What does mental health look like for refugee populations, and how do the unique social conditions refugees face affect their mental health? Diem Nguyen, a DGH student pursuing her master’s degree in public health, explored this as part of a recent discussion at the Pacific Science Center titled Global Health: Facing the Future.
This year, the Department of Global Health welcomed six Fulbright scholars from Tunisia, Malawi, Indonesia, Vietnam, and Colombia. The Fulbright program provides prestigious grants that cover an academic year of living, studying, and engaging with the community at U.S. universities. Applying students submit a statement of defined activities they will pursue during their time in America, with graduate students having to demonstrate a capacity for independent study or research.
While completing a Masters of Public Health in the Department of Global Health, students have several ways to gain research and fieldwork experience around the world. Students have fellowship opportunities that allow for hands-on training in a multitude of countries, but the Peace Corps represents another way to apply classroom curriculum at UW to the real world.
A core tenet of the Department of Global Health’s mission is understanding the causes of health inequities at multiple levels, including ways that health intersects with other pressing issues facing the global population. For David Frantz, a third-year undergraduate student in the University of Washington Global Health minor, that meant exploring ways that health can be weaved together with his other academic interests.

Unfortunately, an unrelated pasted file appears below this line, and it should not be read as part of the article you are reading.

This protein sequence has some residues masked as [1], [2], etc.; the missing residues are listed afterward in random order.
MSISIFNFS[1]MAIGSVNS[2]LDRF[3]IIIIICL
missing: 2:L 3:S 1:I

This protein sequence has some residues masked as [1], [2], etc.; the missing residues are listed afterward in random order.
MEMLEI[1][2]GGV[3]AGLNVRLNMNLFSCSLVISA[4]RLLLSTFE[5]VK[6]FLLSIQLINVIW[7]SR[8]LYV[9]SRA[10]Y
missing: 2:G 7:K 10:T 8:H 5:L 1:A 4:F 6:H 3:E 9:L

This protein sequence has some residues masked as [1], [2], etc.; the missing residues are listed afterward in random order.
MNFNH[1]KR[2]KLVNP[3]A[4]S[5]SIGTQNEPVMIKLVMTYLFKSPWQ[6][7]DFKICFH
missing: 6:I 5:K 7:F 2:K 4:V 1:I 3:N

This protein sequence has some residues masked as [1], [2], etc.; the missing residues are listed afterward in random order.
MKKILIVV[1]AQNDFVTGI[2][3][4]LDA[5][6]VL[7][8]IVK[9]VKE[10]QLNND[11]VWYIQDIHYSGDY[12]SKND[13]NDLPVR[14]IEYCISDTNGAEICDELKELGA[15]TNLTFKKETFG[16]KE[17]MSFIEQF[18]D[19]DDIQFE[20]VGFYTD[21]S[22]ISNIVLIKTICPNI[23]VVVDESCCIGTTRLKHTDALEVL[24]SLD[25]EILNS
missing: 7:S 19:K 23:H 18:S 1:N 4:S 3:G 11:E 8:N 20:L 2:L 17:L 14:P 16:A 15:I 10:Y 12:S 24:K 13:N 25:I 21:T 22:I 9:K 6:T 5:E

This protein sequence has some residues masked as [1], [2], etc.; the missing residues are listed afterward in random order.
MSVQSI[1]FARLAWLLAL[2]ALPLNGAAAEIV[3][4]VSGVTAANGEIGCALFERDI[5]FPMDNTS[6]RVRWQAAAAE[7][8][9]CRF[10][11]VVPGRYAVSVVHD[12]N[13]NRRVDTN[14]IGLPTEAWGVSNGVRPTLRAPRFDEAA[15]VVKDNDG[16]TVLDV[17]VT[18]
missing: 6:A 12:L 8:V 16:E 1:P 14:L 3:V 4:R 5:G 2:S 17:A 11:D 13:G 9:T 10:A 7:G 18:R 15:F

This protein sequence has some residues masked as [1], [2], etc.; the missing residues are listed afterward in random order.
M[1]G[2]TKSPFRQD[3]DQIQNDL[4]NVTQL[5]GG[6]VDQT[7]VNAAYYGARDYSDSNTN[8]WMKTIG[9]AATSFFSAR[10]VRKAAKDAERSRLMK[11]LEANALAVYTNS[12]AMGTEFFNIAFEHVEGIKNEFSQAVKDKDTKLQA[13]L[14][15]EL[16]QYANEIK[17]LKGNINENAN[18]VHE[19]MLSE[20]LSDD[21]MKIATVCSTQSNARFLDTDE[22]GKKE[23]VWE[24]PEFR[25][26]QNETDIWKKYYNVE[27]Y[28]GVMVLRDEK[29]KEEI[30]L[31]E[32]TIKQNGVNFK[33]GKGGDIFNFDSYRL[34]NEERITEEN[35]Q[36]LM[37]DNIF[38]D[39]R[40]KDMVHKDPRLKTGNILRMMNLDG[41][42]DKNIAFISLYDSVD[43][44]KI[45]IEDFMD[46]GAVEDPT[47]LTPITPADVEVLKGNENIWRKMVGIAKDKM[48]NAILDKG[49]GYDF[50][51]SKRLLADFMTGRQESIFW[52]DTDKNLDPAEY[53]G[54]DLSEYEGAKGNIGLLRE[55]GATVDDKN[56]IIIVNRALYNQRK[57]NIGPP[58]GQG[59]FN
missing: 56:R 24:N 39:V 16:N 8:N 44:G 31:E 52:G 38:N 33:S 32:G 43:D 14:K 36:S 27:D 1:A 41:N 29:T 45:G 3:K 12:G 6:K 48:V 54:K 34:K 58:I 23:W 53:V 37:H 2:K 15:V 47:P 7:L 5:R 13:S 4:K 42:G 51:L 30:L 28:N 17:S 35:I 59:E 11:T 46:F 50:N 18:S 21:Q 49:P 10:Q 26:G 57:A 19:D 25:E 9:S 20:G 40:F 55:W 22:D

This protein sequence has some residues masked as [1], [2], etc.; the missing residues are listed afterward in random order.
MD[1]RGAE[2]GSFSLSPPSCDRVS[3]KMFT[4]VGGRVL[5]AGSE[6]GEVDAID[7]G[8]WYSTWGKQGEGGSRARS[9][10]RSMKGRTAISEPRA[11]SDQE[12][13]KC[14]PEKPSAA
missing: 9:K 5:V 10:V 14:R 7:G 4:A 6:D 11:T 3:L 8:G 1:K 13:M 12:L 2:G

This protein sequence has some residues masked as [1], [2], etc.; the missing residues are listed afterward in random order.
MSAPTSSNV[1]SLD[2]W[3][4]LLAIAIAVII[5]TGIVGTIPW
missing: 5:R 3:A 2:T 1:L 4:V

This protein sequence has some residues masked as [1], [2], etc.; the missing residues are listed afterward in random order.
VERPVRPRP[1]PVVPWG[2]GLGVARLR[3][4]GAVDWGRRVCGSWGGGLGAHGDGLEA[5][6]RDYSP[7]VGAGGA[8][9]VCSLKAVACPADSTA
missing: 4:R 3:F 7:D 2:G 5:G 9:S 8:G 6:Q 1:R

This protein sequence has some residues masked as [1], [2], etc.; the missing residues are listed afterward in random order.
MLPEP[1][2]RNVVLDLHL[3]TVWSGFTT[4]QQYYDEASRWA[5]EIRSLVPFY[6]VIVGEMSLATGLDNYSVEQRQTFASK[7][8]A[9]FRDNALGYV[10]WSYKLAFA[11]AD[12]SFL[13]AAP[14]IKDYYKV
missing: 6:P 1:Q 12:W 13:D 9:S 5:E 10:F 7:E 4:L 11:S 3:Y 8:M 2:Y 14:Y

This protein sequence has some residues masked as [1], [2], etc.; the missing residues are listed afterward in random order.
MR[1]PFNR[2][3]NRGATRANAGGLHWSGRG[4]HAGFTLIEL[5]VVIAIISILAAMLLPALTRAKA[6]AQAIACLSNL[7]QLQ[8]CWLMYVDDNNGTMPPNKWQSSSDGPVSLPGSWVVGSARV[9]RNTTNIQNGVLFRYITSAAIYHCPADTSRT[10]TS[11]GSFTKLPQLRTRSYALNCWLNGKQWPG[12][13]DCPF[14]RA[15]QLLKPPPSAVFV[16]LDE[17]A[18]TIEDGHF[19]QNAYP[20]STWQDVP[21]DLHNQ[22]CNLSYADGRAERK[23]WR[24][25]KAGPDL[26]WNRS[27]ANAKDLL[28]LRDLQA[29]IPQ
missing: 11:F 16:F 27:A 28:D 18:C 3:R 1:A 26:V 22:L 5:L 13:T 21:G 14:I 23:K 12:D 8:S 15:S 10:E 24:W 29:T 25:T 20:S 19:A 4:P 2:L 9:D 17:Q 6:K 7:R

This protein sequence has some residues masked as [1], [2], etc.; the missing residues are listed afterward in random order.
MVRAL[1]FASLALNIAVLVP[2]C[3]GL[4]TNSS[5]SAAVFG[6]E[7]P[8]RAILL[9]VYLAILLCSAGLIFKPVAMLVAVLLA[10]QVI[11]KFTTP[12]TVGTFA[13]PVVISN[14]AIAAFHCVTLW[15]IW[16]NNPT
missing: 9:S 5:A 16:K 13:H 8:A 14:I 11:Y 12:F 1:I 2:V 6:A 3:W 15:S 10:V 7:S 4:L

Multidisciplinary Work in Global Health - Andrew Trister, Digital Health and Innovation, Bill & Melinda Gates Foundation
Andrew Trister, Deputy Director of Digital Health and Innovation, Bill & Melinda Gates Foundation, Reflects on a Meandering Path to the Field
Jennifer Velloza spent a year crisscrossing the grass-covered plains and sloping hills of rural Swaziland, dividing her time among ten medical clinics in this small southern African country. Here, nearly one in four people have HIV — and that rate is even higher among women.
As a study manager for Doctors Without Borders, Velloza saw many pregnant and postpartum women struggle to get the HIV testing and treatment they needed, because they were also suffering from sexual trauma, depression or anxiety.
“We’re training the next generation of global leaders. Every graduate, from Spokane or Shanghai, leaves with a global perspective. The University of Washington is fostering global connections that build a better world. I invite you to learn more.” - UW President Ana Mari Cauce
Why choose the Department of Global Health for your degree?
Afya Bora Consortium Fellowships in Global Health Leadership includes 12 in-person and online didactic modules and two 4.5-month mentored, project-oriented attachments at Ministries of Health (MoH), PEPFAR implementing partners, and other non-governmental organizations in Botswana, Cameroon, Kenya, Tanzania, and Uganda.
The Afya Bora Consortium is a partnership of 8 academic health centers, four in Africa and four in the United States. The four pairs are:
The Department of Global Health is committed to training health professionals from diverse communities and helping to fund the education of such students. Recipients are selected by committee based on academic merit, a deep personal experience with, and connection to, diverse cultures, and demonstrated commitment to promoting diversity within the field of global health.